. . .

Podcasts in Cuba are labors of love at this point, said Mr. Condis. But he hopes that one day they can become profitable.

“In the future, I want to have advertisers,” he said.

For the full story, see:

Ernesto Londoño. “New Podcasts Add to the Conversation in Cuba.” The New York Times, First Section (Sunday, September 19, 2021): 4.

(Note: ellipses added.)

(Note: the online version of the story has the date Sept. 18, 2021, and has the title “Despite Censorship and Poor Internet, Cuban Podcasts Are Booming.”)

Cubans Are Protesting for Freedom from Communism, Not against U.S. Embargo

(p. 10) The Black Lives Matter movement issued a statement on July 14, saying that the unrest resulted from the “U.S. federal government’s inhumane treatments of Cubans.” In an advertisement that ran in The New York Times on July 23, [2021] paid for by the People’s Forum, a nonprofit organization, the signatories, some of whom are American citizens and advocacy groups, framed Cuba’s numerous troubles as reducible to the U.S. trade embargo.

But for anyone following the demonstrations closely, it’s easy to see what the protesters are really calling for. Through the intrepid efforts of independent journalists who labor under constant threat, we have been given an unfiltered glimpse of these calls for freedom — the last thing that the country’s leadership wants anyone to see — as well as the state’s predictably harsh reaction. The government promptly cut off the internet to prevent Cubans from communicating. Authorities detained several hundred Cubans, including minors, while others have been beaten by the police and civilians armed with sticks. The accused have been barred from the right to a lawyer and subjected to summary trials.

Some progressive groups argue that Cubans are protesting food and medicine shortages caused by the U.S. trade embargo. This interpretation falsely claims that the embargo makes it impossible to obtain food and medicine, even though the United States created an exception to its trade embargo of Cuba in 2000 to allow food and medicine sales and sells millions of dollars’ worth of food to the country, including grain and protein consumed by Cuban households.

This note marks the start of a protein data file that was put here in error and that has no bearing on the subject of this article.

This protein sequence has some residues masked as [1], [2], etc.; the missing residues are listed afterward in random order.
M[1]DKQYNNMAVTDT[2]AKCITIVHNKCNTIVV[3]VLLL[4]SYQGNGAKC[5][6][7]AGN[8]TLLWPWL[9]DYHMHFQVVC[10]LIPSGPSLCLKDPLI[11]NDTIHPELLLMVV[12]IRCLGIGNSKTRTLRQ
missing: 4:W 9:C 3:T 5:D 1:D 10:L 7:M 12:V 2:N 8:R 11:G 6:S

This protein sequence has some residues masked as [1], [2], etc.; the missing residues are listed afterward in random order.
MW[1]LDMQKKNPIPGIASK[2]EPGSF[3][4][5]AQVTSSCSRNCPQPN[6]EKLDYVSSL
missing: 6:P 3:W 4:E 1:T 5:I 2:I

. . .

Both the Cuban government and progressives are complicit in their disregard for Cubans’ right to their own opinions and aspirations. We Cubans are used to misguided perceptions of what life in Cuba is really like. Fidel Castro promised a more prosperous country, a nation where all Cubans could live in dignity and true equality. But his bait-and-switch revolution delivered an educated people that in 60 years have been able to elect only three presidents. A cultivated people that have no access to public debate and participation.

The Cuban people are tired of Communism and broken promises. For the first time, in more than 50 cities and towns throughout the island, they took to the streets to demand change. They have been told that it is unchangeable, but they are asking for the right to alter the conditions of their lives. They want more than an end to the embargo.

They should have the right to create a society by and for themselves. Even if their specific aspirations disappoint the utopian views of some foreign progressives.

For the full commentary, see:

Armando Chaguaceda and Coco Fusco. “Cubans Want Much More Than an End to the Embargo.” The New York Times, SundayReview Section (Sunday, August 8, 2021): 10.

(Note: ellipsis, and bracketed year, added.)

(Note: the online version of the commentary has the date Aug. 7, 2021, and has the title “Cubans Want Much More Than an End to the U.S. Embargo.”)

Cuban Communists Ban “Patria y Vida”

I highlighted the spirit and courage of those who sang the “Patria y Vida” song in my blog entry on February 22, 2021.

(p. A1) The protesters pouring into streets across Cuba have a common rallying cry: “Patria y Vida,” or “Fatherland and Life.” The phrase comes from a hip-hop song released a few months ago by dissident Cuban artists who set out to challenge the government—and in the process helped spark a wave of protests against the 62-year communist regime.

In the demonstrations that began Sunday, Cubans have called for an end to the regime, protesting the scarcity of food and medicine amid a surge of coronavirus cases. For Cuba’s frustrated youth in particular, “Patria y Vida” has become a danceable protest anthem and a viral sensation, with nearly six million views on YouTube.

. . .

(p. A8) The Cuban regime has banned any playing of “Patria y Vida.” The lyrics respond to Cuba’s revolutionary motto of “Patria o Muerte,” or “Fatherland or Death,” with lines like: “No more lies! My people demand freedom. No more doctrines! / Let us no longer shout ‘Fatherland or Death’ but ‘Fatherland and Life.’ ”

. . .